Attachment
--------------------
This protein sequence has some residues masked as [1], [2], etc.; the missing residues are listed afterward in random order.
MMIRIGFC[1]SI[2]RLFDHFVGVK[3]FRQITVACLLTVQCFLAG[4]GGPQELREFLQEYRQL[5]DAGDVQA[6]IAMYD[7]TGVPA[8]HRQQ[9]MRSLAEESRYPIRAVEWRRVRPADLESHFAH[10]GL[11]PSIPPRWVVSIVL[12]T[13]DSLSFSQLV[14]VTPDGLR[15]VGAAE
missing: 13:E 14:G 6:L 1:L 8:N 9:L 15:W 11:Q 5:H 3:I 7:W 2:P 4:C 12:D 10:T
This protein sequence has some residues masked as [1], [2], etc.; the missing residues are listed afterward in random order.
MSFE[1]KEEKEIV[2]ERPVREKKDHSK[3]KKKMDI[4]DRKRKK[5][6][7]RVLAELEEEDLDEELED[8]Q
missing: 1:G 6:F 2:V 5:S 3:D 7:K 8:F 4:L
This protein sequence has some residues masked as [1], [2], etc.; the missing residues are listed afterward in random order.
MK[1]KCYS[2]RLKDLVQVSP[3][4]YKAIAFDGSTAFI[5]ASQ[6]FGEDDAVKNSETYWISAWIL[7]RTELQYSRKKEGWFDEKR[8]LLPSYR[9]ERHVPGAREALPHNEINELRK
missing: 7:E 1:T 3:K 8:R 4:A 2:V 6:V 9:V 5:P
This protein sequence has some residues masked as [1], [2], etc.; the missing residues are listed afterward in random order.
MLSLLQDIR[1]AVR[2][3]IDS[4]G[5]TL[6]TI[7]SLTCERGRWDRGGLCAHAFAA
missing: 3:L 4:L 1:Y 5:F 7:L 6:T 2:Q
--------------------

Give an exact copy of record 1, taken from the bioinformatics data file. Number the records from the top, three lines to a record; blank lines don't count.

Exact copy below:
This protein sequence has some residues masked as [1], [2], etc.; the missing residues are listed afterward in random order.
MMIRIGFC[1]SI[2]RLFDHFVGVK[3]FRQITVACLLTVQCFLAG[4]GGPQELREFLQEYRQL[5]DAGDVQA[6]IAMYD[7]TGVPA[8]HRQQ[9]MRSLAEESRYPIRAVEWRRVRPADLESHFAH[10]GL[11]PSIPPRWVVSIVL[12]T[13]DSLSFSQLV[14]VTPDGLR[15]VGAAE
missing: 13:E 14:G 6:L 1:L 8:N 9:L 15:W 11:Q 5:H 3:I 7:W 2:P 4:C 12:D 10:T